Adhering to art’s supposed independence from external factors—art for art’s sake—is a reaction to contemporary social reality, especially in its refusal to connect the arts to political, moral, and didactic purposes. As Daniel Heath Justice observes in the introduction to In/Appropriate, practitioners of art for art’s sake “were rebelling against the dominant values of their time, but they brought their own biases, cruelties, and limitations to their arts as well” (in Mandar xvi). Or as Mahak Jain notes, “Writers don’t live in a void” (in Mandar 16). Art—whether the art of words, painting, voice, or performance—can never fully get away from social realities. Arts-based research provides a methodology for the application of art in the social sciences and humanities. Non-fiction, fiction, and other works of art may not be the driving force for social change, but they open people’s eyes, provide crucial perspectives, and equip people to think differently about their experiences and the world.
Regarding cultural appropriation, the opinions that appear in In/Appropriate span the full spectrum, from the views of those who deny the very existence of cultural appropriation to the perspectives of its strongest opponents, who suggest that white writers stay away from under-represented cultures so as to avoid the possible reinscription of patterns of dominance and inferiority and the “disregard” of “the diversity amongst Indigenous cultures and nations” (Waubgeshig Rice in Mandar 135). Contributors to In/Appropriate generally discourage white writers from representing marginalized cultures. The interviewees point out that marginalized populations are represented in a stereotypical and one-dimensional way, and sometimes depicted incorrectly by white authors. According to the interviewees, white authors should start by writing from their own perspectives if they really want to write about under-represented populations because there are nuances that an outsider may not be able to understand and represent well, and because seeking permission from an under-represented community is not realistic. Authors from under-represented populations hold the advantage of writing from an insider’s perspective, and their works are multi-dimensional and representative at the same time. However, authors of colour are not as numerous as white authors, and “there still seems to be an unspoken sense of quota within publishing” (Ian Williams in Mandar 88). Furthermore, authors from marginalized communities simply write about their personal truth; they do not necessarily represent the whole community, people, or nation. Jael Richardson visited her father’s birthplace in Ohio, and then wrote the novel Gutter Child. She comments: “mining that experience of what it’s like to grow up with little choice and little power is a way for me of coping and asking questions and coming to terms with who I am” (in Mandar 10-11).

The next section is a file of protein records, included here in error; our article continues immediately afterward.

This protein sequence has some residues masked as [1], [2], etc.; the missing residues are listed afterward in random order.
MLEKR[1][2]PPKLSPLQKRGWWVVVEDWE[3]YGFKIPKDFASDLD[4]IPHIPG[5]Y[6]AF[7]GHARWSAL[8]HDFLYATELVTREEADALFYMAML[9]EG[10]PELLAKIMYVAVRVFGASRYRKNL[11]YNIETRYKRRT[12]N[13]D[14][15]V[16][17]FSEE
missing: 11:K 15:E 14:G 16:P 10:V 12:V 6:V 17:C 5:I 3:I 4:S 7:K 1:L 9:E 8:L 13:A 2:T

In her introduction to The Diary of Dukesang Wong, Judy Fong Bates reminds us that people of colour were marginalized in social activities and forgotten in broader histories (xvii). For some people, this is racism and injustice; for others, it is a consequence of a type of self-centredness in which any opinions and experiences that are different from one’s own are gauged and treated according to one’s needs and understanding of the world. Mainstream authors and authors from under-represented populations all seek to have their own voices heard and their concerns addressed; the former group has been practising this for years while members of the latter generally have a better understanding, as insiders, of their own cultures and peoples. The negotiation and confrontation between the two groups demonstrate conflicting viewpoints, ideologies, and social and political interests. As Justice points out, the “issue of voice is inextricably connected with that of power and resources” (xv).